Ulrich Grober's brilliant and erudite new book (Green Books) shows that sustainability is deeply rooted in many previous cultures that were not obsessed with growth. Goethe is an important figure and is quoted as saying, 'baked bread is tasty and satisfying for one day. But flour cannot be sown and seedcorn should not be ground.’ As it happens, Goethe was involved at the time in a huge re-afforestation programme that called for a sustainable management plan. The pillars of sustainability were first defined by Hans Karl von Carlowitz in terms of environmental equilibrium, economic security and social justice. His original German word was nachhaltig, and it is interesting to learn that the first use of the word environment was a translation by Carlyle of Goethe’s word Umgebung when the latter had been thinking about support for the economy of nature rather than the subjugation of nature. The word ecology seems to have been coined by Ernst Haeckel in the 1860s, where he defined it as the science of nature's household or the relations of the organism to the environment. The more modern use of the word sustainability dates from the Club of Rome report on the Limits of Growth in 1972, while the word biodiversity was coined by EO Wilson in 1985. At the end of the book, the author suggests his own litmus tests for sustainability in terms of reducing the ecological footprint and widening access to good quality of life. He also adds a number of his own experiences to the fascinating narrative. No one will think about sustainability in the same way after reading this book.

Tuesday, 4 October 2011

Global Information Network

The Global Information Network is an exciting new international club dedicated to enabling its members to realise their aspirations and achieve their dreams.

GIN has grown in less than two years to over 30,000 members in 157 countries, and 90% of those who join continue their membership. You can find a good deal of background information on our site http://www.globalinformationnetworkpath.com/ – also the video on Membership Benefits and the Affiliate Programme on the official site http://www.globalinformationnetwork.com/

I have been a Member for a year and GIN has transformed my outlook on life. The information available to Members is exceptional and the meetings are outstanding. We had an amazing time on the Caribbean Leadership cruise, and the January 2012 3 night cruise is free for any member who joins this year. I have booked in for next January already!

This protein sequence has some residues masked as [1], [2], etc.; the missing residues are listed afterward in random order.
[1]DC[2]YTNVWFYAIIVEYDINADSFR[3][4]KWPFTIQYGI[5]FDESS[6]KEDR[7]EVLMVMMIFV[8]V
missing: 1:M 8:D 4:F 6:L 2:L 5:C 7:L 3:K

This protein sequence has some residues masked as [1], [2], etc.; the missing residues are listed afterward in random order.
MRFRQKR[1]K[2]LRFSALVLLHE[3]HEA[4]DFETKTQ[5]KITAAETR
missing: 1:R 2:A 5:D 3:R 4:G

Wherever GIN goes, it changes the atmosphere in the hotel and people ask what kind of group we are! There’s also a lot of fun involved – the jazz band in Paris on the Saturday evening said they’d never played to such a group and did 6 encores! My daughter Charlotte came too. The first UK seminar (free for members) – Change Your Patterns, Change Your Life with Mary Miller will be held near London on October 8th – I’m already booked in. Next year there will be far more meetings in the UK and Europe. If this sounds interesting, do get in touch - david.lorimer@btconnect.com

SMN Apocalyptic Thought Conference

This conference takes a critical view of apocalyptic thought, drawing on world renowned experts from four disciplines. Keith Ward will explain the background to such thinking in the Bible, then Jocelyn Bell Burnell will give an astronomer's perspective of the astrological predictions. Charles Strozier is coming from New York to share his insights about the psychology of fundamentalism and apocalyptic thought, then finally Suzanne Newcombe will consider the sociological implications of these kind of prophecies. This is an outstanding opportunity to sort sense from nonsense in this controversial field. http://www.scimednet.org/

Wednesday, 26 May 2010

Living in Harmony with Nature - Sunday 13th June

A day with David and Jane Lorimer

Gibliston Mill, Sunday 13th June, 10.00 for 10.30 – 4.30